Q – You served on some kind of financial group for schools, after you retired as Superintendent, didn’t you?
A – Not for schools.  I was chairman of the committee that built the Allen Terrace, and the parking deck – been on that committee since 1970, still on it.  The parking deck is all paid off.  It was a building authority.  Allen Terrace preceded me.  When they got ready to do it, then they tapped me to be on the committee to float the bond issue.

Q – That’s the trouble with people trusting you.
A – Jack Hoffman was Secretary, Bob Freydl was Treasurer and I was Chairman.  I’m still Chairman; we don’t have anything to do.  We have to stay in existence until the bond issue’s paid off on Allen Terrace.  It’s our building until the city finishes paying for it.  Now the committee has Elroy Ellison on it, and Bruce Turnbull.  We have to meet once a year to see that the city’s paying its bills.  They are, so far, no problem.  They keep raising the rent so they can meet the bills.  Now they have a financial department, for some other things that wore out in 10 years time.  Building some more to Allen Terrace is just talk, as far as I know.

Q – We were once talking about consolidation, when a bunch of one-room schools decided to close ….
A – In the fifties, we absorbed – I think it was eight, primary school districts (in surrounding political areas).  We haven’t asked a one of them to come in, they asked to be annexed.  The (DeKay) school, west of Northville on Seven Mile Road.  The building burned, they had to do something.  Thayer was on Napier at Six Mile Road.
Mrs. A – Chapman School District (at Nine Mile and Taft).
A - ………. Rosella Lee taught school there for awhile.  There was another on Seven Mile near Haggerty (Hinman) and one near Meadowbrook Road (Yerkes) we split with Novi.  We took the part that had Meadowbrook (Golf Course) and was in Wayne County, Novi took the part that was in Novi Township.
Baseline, there’s an academy there now (William Allen Academy).  Waterford School District at Six Mile and Bradner Road – eighteen acres in there and they came to us and said, “I’d like to sell that property.”  I think they paid $25,000 an acre for it, bought the whole business.  When we took over the Waterford School District….. said, “What’s in it for us?”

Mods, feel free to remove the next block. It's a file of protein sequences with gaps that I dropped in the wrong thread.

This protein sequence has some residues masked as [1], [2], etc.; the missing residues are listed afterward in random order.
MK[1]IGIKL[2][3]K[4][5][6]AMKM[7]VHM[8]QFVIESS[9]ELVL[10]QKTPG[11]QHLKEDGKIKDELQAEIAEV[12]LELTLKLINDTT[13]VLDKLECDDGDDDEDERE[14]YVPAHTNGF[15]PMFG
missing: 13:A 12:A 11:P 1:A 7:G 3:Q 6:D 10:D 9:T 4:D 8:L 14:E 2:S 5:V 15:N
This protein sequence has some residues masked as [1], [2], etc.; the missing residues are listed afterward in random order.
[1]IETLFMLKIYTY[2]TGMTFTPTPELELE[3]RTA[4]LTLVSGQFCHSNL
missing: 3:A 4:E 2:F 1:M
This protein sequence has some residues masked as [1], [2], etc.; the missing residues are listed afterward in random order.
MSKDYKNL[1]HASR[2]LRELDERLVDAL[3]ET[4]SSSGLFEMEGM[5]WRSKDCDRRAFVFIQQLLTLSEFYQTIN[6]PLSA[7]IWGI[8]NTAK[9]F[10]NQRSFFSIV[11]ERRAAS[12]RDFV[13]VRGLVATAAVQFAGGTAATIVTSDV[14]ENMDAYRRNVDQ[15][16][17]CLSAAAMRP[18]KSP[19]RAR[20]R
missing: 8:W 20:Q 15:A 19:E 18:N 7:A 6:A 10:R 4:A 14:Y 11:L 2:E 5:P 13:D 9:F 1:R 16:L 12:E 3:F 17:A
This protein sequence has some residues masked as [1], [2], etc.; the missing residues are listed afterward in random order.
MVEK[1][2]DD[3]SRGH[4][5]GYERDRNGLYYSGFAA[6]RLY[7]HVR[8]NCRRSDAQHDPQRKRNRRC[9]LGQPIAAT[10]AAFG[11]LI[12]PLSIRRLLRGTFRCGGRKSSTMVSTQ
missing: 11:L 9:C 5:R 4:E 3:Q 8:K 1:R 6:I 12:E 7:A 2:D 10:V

We said, “Well you can help pay taxes in the school district and have a high school to send your kids to and if you ever need a big school out here, we’ll build one for you, and look what they have in Waterford, there’s awfully good schools out there.  Meads Mill and Winchester – instead of one school, we built them two.  That satisfied them.
The Waterford District went east to Haggerty Road, and south to Five Mile, part of that was in the Plymouth School District.  The part near Five Mile didn’t want to come to Northville; they had been sending their high school kids to Plymouth.  Needless to say, we worked that out.  “If you’ll vote to join Northville District, we’ll let Plymouth District have what they want.”
So the Waterford District was split – small section went to Plymouth, the rest came to Northville.

Q – Did any of the teachers come to Northville?
A – One came, she actually taught in the old school building, but left at the end of the year. K Can’t think of any others that came our way.

Q – Did you have any other characters to deal with?
A – There was a man whose kids went to high school with us, and he came in and he wanted to dictate how we operate the program.  He and I had quite a few rounds.  I always won out.  Then he told a man I know, “Amerman and I are very close friends, we’ve been buddies for years.”

Q – Amerman School celebrates Amerman Day each spring, the kids are so thrilled to see you and Mrs. Amerman!
A – They had a very beautiful one this year.  The teachers and the PTA – they had the regular ice cream social.

Q – What date did the Union School burn?
A – 1916.  It was a public school, tax-supported.  The building that I told you about first (burned in 1936), that was built as a high school.  Then the next building, where the Union School was, was an elementary school.  When they did build a new high school, they turned the old high school over to grade school purposes.  When our grade school burned, some of the people thought we ought to build a new high school and use the present high school for a grade school.  I said, “Let’s do it right for once and build a building that’s built for elementary school kids!  Why do they always have to be second-best?”  Our School Board thought that that was a good idea.

Q – Main Street was an award-winning school, what was your idea of a grade school?
A – They said that building (Main Street) is obsolete.  I said, “I must be too, ‘cause I helped build it.”  Of course, they have different libraries and facilities – we couldn’t afford it in those days.
We owned that property where they built the building before I got here; took out two or three houses, I don’t know why – so we’d build the grade school there, ……. They had no play yard to speak of.  Had five hundred kids in that building once… When they built the Amerman School, they decided that could be a building for walkers.  I’m quite proud of many things that did happen over the years.